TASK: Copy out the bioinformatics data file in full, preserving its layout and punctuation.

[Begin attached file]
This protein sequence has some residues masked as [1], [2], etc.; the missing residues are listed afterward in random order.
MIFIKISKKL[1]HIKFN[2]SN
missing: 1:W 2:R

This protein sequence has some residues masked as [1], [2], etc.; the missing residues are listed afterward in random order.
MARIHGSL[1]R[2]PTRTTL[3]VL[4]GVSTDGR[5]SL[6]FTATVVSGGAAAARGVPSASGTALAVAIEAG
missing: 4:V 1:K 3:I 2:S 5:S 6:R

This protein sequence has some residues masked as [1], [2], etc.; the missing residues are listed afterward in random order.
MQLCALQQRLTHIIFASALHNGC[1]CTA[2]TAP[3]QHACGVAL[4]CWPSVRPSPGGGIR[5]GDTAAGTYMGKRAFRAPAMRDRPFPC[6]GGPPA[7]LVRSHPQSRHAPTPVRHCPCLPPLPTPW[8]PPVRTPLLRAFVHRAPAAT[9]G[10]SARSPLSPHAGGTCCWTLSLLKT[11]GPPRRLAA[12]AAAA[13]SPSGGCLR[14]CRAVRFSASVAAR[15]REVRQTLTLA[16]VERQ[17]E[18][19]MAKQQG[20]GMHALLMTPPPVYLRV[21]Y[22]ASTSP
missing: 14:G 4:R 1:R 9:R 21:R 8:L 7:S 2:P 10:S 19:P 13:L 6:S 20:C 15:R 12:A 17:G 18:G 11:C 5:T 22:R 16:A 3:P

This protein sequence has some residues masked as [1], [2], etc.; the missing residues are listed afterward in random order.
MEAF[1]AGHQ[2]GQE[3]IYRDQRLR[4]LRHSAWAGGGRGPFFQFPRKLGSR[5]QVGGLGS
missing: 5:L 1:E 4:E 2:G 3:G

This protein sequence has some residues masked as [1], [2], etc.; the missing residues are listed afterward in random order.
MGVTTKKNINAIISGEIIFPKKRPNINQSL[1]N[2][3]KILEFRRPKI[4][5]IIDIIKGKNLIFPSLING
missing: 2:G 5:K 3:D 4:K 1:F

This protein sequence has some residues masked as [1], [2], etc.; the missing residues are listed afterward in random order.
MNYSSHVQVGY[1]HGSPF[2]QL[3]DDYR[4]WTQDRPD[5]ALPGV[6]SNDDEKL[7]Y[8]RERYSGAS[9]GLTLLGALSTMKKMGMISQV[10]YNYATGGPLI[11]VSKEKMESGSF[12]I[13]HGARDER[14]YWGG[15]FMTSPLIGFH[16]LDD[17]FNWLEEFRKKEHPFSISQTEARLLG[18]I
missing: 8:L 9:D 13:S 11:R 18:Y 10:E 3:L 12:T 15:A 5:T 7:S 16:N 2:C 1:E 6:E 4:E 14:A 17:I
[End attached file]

This protein sequence has some residues masked as [1], [2], etc.; the missing residues are listed afterward in random order.
MIFIKISKKL[1]HIKFN[2]SN
missing: 1:W 2:R

This protein sequence has some residues masked as [1], [2], etc.; the missing residues are listed afterward in random order.
MARIHGSL[1]R[2]PTRTTL[3]VL[4]GVSTDGR[5]SL[6]FTATVVSGGAAAARGVPSASGTALAVAIEAG
missing: 4:V 1:K 3:I 2:S 5:S 6:R

This protein sequence has some residues masked as [1], [2], etc.; the missing residues are listed afterward in random order.
MQLCALQQRLTHIIFASALHNGC[1]CTA[2]TAP[3]QHACGVAL[4]CWPSVRPSPGGGIR[5]GDTAAGTYMGKRAFRAPAMRDRPFPC[6]GGPPA[7]LVRSHPQSRHAPTPVRHCPCLPPLPTPW[8]PPVRTPLLRAFVHRAPAAT[9]G[10]SARSPLSPHAGGTCCWTLSLLKT[11]GPPRRLAA[12]AAAA[13]SPSGGCLR[14]CRAVRFSASVAAR[15]REVRQTLTLA[16]VERQ[17]E[18][19]MAKQQG[20]GMHALLMTPPPVYLRV[21]Y[22]ASTSP
missing: 14:G 4:R 1:R 9:R 21:R 8:L 7:S 2:P 10:S 19:P 13:L 6:S 20:C 15:R 12:A 17:G 18:G 11:C 5:T 22:R 16:A 3:P

This protein sequence has some residues masked as [1], [2], etc.; the missing residues are listed afterward in random order.
MEAF[1]AGHQ[2]GQE[3]IYRDQRLR[4]LRHSAWAGGGRGPFFQFPRKLGSR[5]QVGGLGS
missing: 5:L 1:E 4:E 2:G 3:G

This protein sequence has some residues masked as [1], [2], etc.; the missing residues are listed afterward in random order.
MGVTTKKNINAIISGEIIFPKKRPNINQSL[1]N[2][3]KILEFRRPKI[4][5]IIDIIKGKNLIFPSLING
missing: 2:G 5:K 3:D 4:K 1:F

This protein sequence has some residues masked as [1], [2], etc.; the missing residues are listed afterward in random order.
MNYSSHVQVGY[1]HGSPF[2]QL[3]DDYR[4]WTQDRPD[5]ALPGV[6]SNDDEKL[7]Y[8]RERYSGAS[9]GLTLLGALSTMKKMGMISQV[10]YNYATGGPLI[11]VSKEKMESGSF[12]I[13]HGARDER[14]YWGG[15]FMTSPLIGFH[16]LDD[17]FNWLEEFRKKEHPFSISQTEARLLG[18]I
missing: 8:L 9:D 13:S 11:R 18:Y 10:E 3:L 12:T 15:A 5:T 7:S 16:N 2:C 1:E 6:E 4:E 14:A 17:I